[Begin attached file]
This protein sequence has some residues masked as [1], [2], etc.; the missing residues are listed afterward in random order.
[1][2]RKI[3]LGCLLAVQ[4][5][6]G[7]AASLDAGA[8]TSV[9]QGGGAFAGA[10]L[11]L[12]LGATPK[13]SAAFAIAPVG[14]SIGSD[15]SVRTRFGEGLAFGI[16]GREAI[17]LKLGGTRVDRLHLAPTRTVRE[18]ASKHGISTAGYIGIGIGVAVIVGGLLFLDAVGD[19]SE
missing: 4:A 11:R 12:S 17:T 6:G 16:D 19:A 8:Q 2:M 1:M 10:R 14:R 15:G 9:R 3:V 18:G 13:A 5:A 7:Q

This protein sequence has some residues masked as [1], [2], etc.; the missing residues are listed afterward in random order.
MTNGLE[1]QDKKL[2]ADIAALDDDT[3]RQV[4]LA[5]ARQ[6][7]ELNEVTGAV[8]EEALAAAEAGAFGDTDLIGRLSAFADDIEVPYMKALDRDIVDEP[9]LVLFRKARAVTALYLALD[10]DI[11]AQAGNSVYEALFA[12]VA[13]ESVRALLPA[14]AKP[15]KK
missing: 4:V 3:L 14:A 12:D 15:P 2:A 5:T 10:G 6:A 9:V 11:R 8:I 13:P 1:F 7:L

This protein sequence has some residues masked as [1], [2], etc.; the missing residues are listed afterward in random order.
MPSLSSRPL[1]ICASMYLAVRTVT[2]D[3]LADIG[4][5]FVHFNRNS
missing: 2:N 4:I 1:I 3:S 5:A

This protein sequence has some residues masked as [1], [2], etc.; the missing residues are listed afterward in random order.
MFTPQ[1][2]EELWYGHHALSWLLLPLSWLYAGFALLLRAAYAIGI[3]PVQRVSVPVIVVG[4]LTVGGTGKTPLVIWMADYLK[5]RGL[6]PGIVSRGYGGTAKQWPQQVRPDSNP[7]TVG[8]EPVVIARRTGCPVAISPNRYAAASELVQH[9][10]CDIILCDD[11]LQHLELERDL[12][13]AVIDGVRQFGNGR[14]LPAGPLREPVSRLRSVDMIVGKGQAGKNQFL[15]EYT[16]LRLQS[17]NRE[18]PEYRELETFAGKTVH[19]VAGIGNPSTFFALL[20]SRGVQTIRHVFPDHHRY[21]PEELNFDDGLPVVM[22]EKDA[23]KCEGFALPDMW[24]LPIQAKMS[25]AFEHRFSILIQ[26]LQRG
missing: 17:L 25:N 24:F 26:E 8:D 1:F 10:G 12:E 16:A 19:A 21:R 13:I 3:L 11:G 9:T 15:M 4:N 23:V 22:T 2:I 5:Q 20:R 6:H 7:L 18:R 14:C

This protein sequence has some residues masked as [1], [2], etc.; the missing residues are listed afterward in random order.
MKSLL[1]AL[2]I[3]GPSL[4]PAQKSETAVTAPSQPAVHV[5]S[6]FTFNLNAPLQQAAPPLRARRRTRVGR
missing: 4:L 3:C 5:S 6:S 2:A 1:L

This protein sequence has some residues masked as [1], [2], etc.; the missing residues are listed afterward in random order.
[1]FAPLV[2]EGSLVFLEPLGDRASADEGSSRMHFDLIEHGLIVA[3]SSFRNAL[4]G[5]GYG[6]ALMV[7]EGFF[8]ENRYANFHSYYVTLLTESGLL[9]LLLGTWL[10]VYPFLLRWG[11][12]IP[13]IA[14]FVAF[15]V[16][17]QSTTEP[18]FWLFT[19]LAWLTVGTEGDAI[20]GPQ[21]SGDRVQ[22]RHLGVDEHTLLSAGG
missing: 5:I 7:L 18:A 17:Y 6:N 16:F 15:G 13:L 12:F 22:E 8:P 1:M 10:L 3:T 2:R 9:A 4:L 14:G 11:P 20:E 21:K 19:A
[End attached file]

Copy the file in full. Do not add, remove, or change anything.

This protein sequence has some residues masked as [1], [2], etc.; the missing residues are listed afterward in random order.
[1][2]RKI[3]LGCLLAVQ[4][5][6]G[7]AASLDAGA[8]TSV[9]QGGGAFAGA[10]L[11]L[12]LGATPK[13]SAAFAIAPVG[14]SIGSD[15]SVRTRFGEGLAFGI[16]GREAI[17]LKLGGTRVDRLHLAPTRTVRE[18]ASKHGISTAGYIGIGIGVAVIVGGLLFLDAVGD[19]SE
missing: 4:A 11:R 12:S 17:T 6:G 16:D 19:A 8:Q 2:M 1:M 10:R 14:R 15:G 9:R 3:V 18:G 13:A 5:A 7:Q

This protein sequence has some residues masked as [1], [2], etc.; the missing residues are listed afterward in random order.
MTNGLE[1]QDKKL[2]ADIAALDDDT[3]RQV[4]LA[5]ARQ[6][7]ELNEVTGAV[8]EEALAAAEAGAFGDTDLIGRLSAFADDIEVPYMKALDRDIVDEP[9]LVLFRKARAVTALYLALD[10]DI[11]AQAGNSVYEALFA[12]VA[13]ESVRALLPA[14]AKP[15]KK
missing: 4:V 3:L 14:A 12:D 15:P 2:A 5:T 10:G 6:A 9:V 11:R 8:I 13:P 1:F 7:L

This protein sequence has some residues masked as [1], [2], etc.; the missing residues are listed afterward in random order.
MPSLSSRPL[1]ICASMYLAVRTVT[2]D[3]LADIG[4][5]FVHFNRNS
missing: 2:N 4:I 1:I 3:S 5:A

This protein sequence has some residues masked as [1], [2], etc.; the missing residues are listed afterward in random order.
MFTPQ[1][2]EELWYGHHALSWLLLPLSWLYAGFALLLRAAYAIGI[3]PVQRVSVPVIVVG[4]LTVGGTGKTPLVIWMADYLK[5]RGL[6]PGIVSRGYGGTAKQWPQQVRPDSNP[7]TVG[8]EPVVIARRTGCPVAISPNRYAAASELVQH[9][10]CDIILCDD[11]LQHLELERDL[12][13]AVIDGVRQFGNGR[14]LPAGPLREPVSRLRSVDMIVGKGQAGKNQFL[15]EYT[16]LRLQS[17]NRE[18]PEYRELETFAGKTVH[19]VAGIGNPSTFFALL[20]SRGVQTIRHVFPDHHRY[21]PEELNFDDGLPVVM[22]EKDA[23]KCEGFALPDMW[24]LPIQAKMS[25]AFEHRFSILIQ[26]LQRG
missing: 17:L 25:N 24:F 26:E 8:D 1:F 10:G 12:E 16:A 19:A 21:R 13:I 3:L 11:G 9:T 15:M 4:N 23:V 22:T 2:I 5:Q 20:R 6:H 7:L 18:R 14:C

This protein sequence has some residues masked as [1], [2], etc.; the missing residues are listed afterward in random order.
MKSLL[1]AL[2]I[3]GPSL[4]PAQKSETAVTAPSQPAVHV[5]S[6]FTFNLNAPLQQAAPPLRARRRTRVGR
missing: 4:L 3:C 5:S 6:S 2:A 1:L

This protein sequence has some residues masked as [1], [2], etc.; the missing residues are listed afterward in random order.
[1]FAPLV[2]EGSLVFLEPLGDRASADEGSSRMHFDLIEHGLIVA[3]SSFRNAL[4]G[5]GYG[6]ALMV[7]EGFF[8]ENRYANFHSYYVTLLTESGLL[9]LLLGTWL[10]VYPFLLRWG[11][12]IP[13]IA[14]FVAF[15]V[16][17]QSTTEP[18]FWLFT[19]LAWLTVGTEGDAI[20]GPQ[21]SGDRVQ[22]RHLGVDEHTLLSAGG
missing: 5:I 7:L 18:A 17:Y 6:N 16:F 15:G 13:L 12:F 22:E 8:P 1:M 10:L 3:T 2:R 9:A 4:L 14:G 11:P 20:E 21:K 19:A